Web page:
It began with my sister’s Facebook status: at the Steak & Shake where they were eating, a man was being arrested after leaving his baby sleeping in the car while the family, including grandparents, came inside to eat. I only had the sketchiest of details, so I tried hard not to get too worked up. I held my peace.
Last Friday, as we pulled into the field where we were meeting my parents for lunch, I realized Michael had fallen asleep. I knew if I pulled the car seat out he’d wake up. It was about 70 degrees outside, so I opened both sliding doors on the van and let the breeze blow through over him while we set up the picnic.
Seeing Michael in the car, my dad brought up the Steak & Shake incident. It turns out he saw the whole thing. The family had left the baby, who like Michael was around or under six months old (i.e. very distractable and hard to nap), in the car with the windows open. They were constantly turning their heads to keep an eye on things. An employee told my dad the family comes in every week, and when the baby was absent that day the manager asked them about it. And then promptly called the police. By the time it was over, the discussion was whether all the kids would be taken away.
“There’s plenty of blame to go around,” Dad said. “I don’t think the family was right to leave the baby in the car. But the manager could have handled it much better. He could have gone to the family and said, ‘If you don’t bring the baby in, I will call the police.'”
My reaction to this whole scenario is gut-deep and powerful. But first, I need to be clear: I think the family’s judgment call was bad. If your child really needs a nap and can’t get it in a restaurant, don’t go to the restaurant. You’re the grownup; you have to place your children’s needs ahead of your desires. You can’t have everything. If you really think you have to have it all, go someplace like Culver’s where you can eat outside next to the vehicle.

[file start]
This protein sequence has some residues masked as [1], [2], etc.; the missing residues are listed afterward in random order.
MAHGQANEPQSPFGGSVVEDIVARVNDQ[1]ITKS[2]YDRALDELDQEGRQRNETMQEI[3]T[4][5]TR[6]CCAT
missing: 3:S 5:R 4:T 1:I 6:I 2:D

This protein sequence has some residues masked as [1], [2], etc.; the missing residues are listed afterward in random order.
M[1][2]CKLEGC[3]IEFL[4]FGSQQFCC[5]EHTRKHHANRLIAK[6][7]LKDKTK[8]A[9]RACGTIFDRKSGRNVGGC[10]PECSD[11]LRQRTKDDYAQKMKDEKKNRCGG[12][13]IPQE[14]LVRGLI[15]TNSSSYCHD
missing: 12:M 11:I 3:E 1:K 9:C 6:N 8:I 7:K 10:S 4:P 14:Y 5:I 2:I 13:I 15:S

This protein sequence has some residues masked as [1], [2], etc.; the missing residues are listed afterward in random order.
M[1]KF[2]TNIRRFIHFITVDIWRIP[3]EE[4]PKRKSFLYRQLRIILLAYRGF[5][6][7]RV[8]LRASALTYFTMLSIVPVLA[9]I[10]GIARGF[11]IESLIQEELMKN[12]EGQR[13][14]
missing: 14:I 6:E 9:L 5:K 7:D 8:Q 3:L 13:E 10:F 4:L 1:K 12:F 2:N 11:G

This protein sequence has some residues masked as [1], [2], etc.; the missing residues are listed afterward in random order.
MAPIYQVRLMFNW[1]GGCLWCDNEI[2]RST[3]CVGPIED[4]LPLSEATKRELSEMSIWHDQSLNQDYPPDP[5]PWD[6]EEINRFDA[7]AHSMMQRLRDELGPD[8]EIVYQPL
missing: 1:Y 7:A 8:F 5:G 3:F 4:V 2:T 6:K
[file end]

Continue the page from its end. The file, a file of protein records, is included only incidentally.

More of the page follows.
Nonetheless, this whole story frightens me far more than any overstated danger of abduction, or of my child falling down stairs or getting into the cleaning supplies. Why?
Maybe it’s because I’m a fiction writer, but I can think of several realistic back stories that make these parents’ choice understandable. And nobody else but the parent knows that back story. Nobody else can make that judgment call. Parenting is hard enough without complete strangers calling the cops on you.
No, our judgment calls will not always be right. Every parent–every one–routinely makes choices s/he regrets. Here’s one of my big ones. Does that mean I should lose my children? What about the daily judgment calls that are mine to make as a parent? Should DFS swoop down on me because when my son turned five, I started letting him play with friends down the street without an adult outside? Because I occasionally let a baby sleep on my bed, when other situations aren’t available? Because we use a seat with a 3-point harness instead of a 5?
Every child, and every situation, is unique. You cannot make one-size-fits-all judgments, because they don’t allow for the specific circumstances of a given situation. Yes, there is a time and place when society must step in, but from my limited vantage point in this story, all society did was scar a family, frighten the children and tie the hands of parents, who will never again feel that they have the authority to parent their children.
A bad deal all the way around.